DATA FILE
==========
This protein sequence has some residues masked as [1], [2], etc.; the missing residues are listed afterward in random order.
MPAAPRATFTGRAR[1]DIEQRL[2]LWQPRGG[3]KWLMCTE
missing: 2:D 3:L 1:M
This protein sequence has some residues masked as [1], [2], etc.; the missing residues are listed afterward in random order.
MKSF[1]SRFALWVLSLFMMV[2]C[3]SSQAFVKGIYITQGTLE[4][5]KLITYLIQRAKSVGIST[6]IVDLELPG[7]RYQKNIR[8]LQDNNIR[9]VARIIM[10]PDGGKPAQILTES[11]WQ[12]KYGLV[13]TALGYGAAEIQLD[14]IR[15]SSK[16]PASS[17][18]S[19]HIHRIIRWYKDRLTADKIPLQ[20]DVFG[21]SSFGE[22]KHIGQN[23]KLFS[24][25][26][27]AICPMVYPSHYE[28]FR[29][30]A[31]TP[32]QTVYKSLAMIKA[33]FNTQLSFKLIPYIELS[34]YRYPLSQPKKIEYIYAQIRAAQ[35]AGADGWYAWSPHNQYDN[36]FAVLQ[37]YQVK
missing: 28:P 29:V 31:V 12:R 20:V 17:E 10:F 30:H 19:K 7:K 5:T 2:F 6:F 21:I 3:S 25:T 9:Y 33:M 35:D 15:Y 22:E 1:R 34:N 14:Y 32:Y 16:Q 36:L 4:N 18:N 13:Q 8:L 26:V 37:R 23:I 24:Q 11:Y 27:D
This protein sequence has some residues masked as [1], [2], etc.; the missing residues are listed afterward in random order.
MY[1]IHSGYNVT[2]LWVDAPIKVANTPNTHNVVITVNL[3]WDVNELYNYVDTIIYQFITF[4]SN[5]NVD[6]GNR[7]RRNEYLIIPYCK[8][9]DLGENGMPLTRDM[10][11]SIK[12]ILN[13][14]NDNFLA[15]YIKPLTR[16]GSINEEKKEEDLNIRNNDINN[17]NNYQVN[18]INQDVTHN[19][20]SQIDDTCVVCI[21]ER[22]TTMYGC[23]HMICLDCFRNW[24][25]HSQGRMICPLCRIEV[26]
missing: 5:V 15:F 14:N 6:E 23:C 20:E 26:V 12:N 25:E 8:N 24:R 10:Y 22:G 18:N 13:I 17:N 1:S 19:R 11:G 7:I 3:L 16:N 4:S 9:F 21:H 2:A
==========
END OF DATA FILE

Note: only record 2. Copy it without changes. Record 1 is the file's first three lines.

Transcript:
This protein sequence has some residues masked as [1], [2], etc.; the missing residues are listed afterward in random order.
MKSF[1]SRFALWVLSLFMMV[2]C[3]SSQAFVKGIYITQGTLE[4][5]KLITYLIQRAKSVGIST[6]IVDLELPG[7]RYQKNIR[8]LQDNNIR[9]VARIIM[10]PDGGKPAQILTES[11]WQ[12]KYGLV[13]TALGYGAAEIQLD[14]IR[15]SSK[16]PASS[17][18]S[19]HIHRIIRWYKDRLTADKIPLQ[20]DVFG[21]SSFGE[22]KHIGQN[23]KLFS[24][25][26][27]AICPMVYPSHYE[28]FR[29][30]A[31]TP[32]QTVYKSLAMIKA[33]FNTQLSFKLIPYIELS[34]YRYPLSQPKKIEYIYAQIRAAQ[35]AGADGWYAWSPHNQYDN[36]FAVLQ[37]YQVK
missing: 28:P 29:V 31:V 12:R 20:V 17:E 10:F 30:H 19:K 7:K 5:T 2:F 6:F 21:I 3:S 25:T 9:Y 33:M 35:D 15:Y 22:E 1:R 34:N 14:Y 32:Y 16:Q 36:L 4:N 18:N 13:Q 8:L 26:V 37:R 23:I 24:Q 11:Y 27:D